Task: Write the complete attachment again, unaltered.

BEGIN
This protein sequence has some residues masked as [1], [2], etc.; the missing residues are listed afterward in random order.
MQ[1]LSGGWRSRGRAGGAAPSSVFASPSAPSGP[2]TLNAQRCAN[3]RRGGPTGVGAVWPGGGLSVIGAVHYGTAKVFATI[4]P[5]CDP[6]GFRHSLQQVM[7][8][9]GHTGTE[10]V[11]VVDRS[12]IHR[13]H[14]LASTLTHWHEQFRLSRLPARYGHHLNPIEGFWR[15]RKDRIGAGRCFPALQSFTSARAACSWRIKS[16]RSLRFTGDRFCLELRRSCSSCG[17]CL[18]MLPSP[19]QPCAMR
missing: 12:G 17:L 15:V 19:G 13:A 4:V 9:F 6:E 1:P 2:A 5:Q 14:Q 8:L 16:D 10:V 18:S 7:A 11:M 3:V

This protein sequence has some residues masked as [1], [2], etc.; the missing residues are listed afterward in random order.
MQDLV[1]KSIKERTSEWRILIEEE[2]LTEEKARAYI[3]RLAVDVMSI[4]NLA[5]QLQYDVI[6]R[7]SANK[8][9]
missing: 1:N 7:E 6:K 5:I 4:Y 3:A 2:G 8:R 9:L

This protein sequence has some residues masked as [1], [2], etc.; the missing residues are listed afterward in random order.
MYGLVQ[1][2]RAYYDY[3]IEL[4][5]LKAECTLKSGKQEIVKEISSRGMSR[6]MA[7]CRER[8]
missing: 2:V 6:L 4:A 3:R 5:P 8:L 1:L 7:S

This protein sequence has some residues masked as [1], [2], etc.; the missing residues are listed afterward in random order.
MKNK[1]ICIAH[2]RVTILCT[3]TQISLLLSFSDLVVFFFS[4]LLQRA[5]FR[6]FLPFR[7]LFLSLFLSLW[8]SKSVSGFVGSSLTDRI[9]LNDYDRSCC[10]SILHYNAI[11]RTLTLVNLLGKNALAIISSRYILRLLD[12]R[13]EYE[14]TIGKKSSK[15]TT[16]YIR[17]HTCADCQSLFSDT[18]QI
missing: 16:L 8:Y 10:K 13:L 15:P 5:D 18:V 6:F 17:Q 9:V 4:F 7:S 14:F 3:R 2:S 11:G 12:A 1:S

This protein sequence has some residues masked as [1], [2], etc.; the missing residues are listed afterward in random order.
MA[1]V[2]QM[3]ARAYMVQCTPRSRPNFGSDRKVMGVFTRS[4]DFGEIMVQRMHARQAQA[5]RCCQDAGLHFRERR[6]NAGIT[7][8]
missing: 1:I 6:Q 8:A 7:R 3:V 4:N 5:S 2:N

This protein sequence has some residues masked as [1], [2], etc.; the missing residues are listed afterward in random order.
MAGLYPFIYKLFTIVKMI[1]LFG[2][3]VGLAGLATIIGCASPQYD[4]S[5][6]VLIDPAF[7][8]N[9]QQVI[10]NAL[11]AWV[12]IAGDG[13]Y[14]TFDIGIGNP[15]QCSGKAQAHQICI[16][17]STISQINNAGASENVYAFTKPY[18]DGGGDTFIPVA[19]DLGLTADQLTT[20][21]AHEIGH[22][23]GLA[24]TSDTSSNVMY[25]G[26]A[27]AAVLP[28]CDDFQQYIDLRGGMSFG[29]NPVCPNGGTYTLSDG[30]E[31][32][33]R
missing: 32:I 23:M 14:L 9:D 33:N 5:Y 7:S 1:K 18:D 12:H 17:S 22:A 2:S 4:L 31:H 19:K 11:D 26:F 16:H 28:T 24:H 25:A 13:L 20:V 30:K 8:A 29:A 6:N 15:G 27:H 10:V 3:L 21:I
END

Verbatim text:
This protein sequence has some residues masked as [1], [2], etc.; the missing residues are listed afterward in random order.
MQ[1]LSGGWRSRGRAGGAAPSSVFASPSAPSGP[2]TLNAQRCAN[3]RRGGPTGVGAVWPGGGLSVIGAVHYGTAKVFATI[4]P[5]CDP[6]GFRHSLQQVM[7][8][9]GHTGTE[10]V[11]VVDRS[12]IHR[13]H[14]LASTLTHWHEQFRLSRLPARYGHHLNPIEGFWR[15]RKDRIGAGRCFPALQSFTSARAACSWRIKS[16]RSLRFTGDRFCLELRRSCSSCG[17]CL[18]MLPSP[19]QPCAMR
missing: 12:G 17:L 15:V 19:G 13:A 4:V 9:F 6:E 1:P 2:A 5:Q 14:Q 8:L 16:D 10:V 18:S 7:A 11:M 3:V

This protein sequence has some residues masked as [1], [2], etc.; the missing residues are listed afterward in random order.
MQDLV[1]KSIKERTSEWRILIEEE[2]LTEEKARAYI[3]RLAVDVMSI[4]NLA[5]QLQYDVI[6]R[7]SANK[8][9]
missing: 1:N 7:E 6:K 5:I 4:Y 3:A 2:G 8:R 9:L

This protein sequence has some residues masked as [1], [2], etc.; the missing residues are listed afterward in random order.
MYGLVQ[1][2]RAYYDY[3]IEL[4][5]LKAECTLKSGKQEIVKEISSRGMSR[6]MA[7]CRER[8]
missing: 2:V 6:L 4:A 3:R 5:P 8:L 1:L 7:S

This protein sequence has some residues masked as [1], [2], etc.; the missing residues are listed afterward in random order.
MKNK[1]ICIAH[2]RVTILCT[3]TQISLLLSFSDLVVFFFS[4]LLQRA[5]FR[6]FLPFR[7]LFLSLFLSLW[8]SKSVSGFVGSSLTDRI[9]LNDYDRSCC[10]SILHYNAI[11]RTLTLVNLLGKNALAIISSRYILRLLD[12]R[13]EYE[14]TIGKKSSK[15]TT[16]YIR[17]HTCADCQSLFSDT[18]QI
missing: 16:L 8:Y 10:K 13:L 15:P 5:D 18:V 6:F 17:Q 9:V 4:F 7:S 14:F 3:R 2:S 11:G 12:A 1:S

This protein sequence has some residues masked as [1], [2], etc.; the missing residues are listed afterward in random order.
MA[1]V[2]QM[3]ARAYMVQCTPRSRPNFGSDRKVMGVFTRS[4]DFGEIMVQRMHARQAQA[5]RCCQDAGLHFRERR[6]NAGIT[7][8]
missing: 1:I 6:Q 8:A 7:R 3:V 4:N 5:S 2:N

This protein sequence has some residues masked as [1], [2], etc.; the missing residues are listed afterward in random order.
MAGLYPFIYKLFTIVKMI[1]LFG[2][3]VGLAGLATIIGCASPQYD[4]S[5][6]VLIDPAF[7][8]N[9]QQVI[10]NAL[11]AWV[12]IAGDG[13]Y[14]TFDIGIGNP[15]QCSGKAQAHQICI[16][17]STISQINNAGASENVYAFTKPY[18]DGGGDTFIPVA[19]DLGLTADQLTT[20][21]AHEIGH[22][23]GLA[24]TSDTSSNVMY[25]G[26]A[27]AAVLP[28]CDDFQQYIDLRGGMSFG[29]NPVCPNGGTYTLSDG[30]E[31][32][33]R
missing: 32:I 23:M 14:L 9:D 33:N 5:Y 7:S 1:K 18:D 12:H 17:S 22:A 2:S 4:L 31:H 19:K 11:D 26:F 16:H 28:T 24:H 25:A 13:L 20:V 30:K 8:A 29:A 6:N 15:G 27:H 10:V 3:L 21:I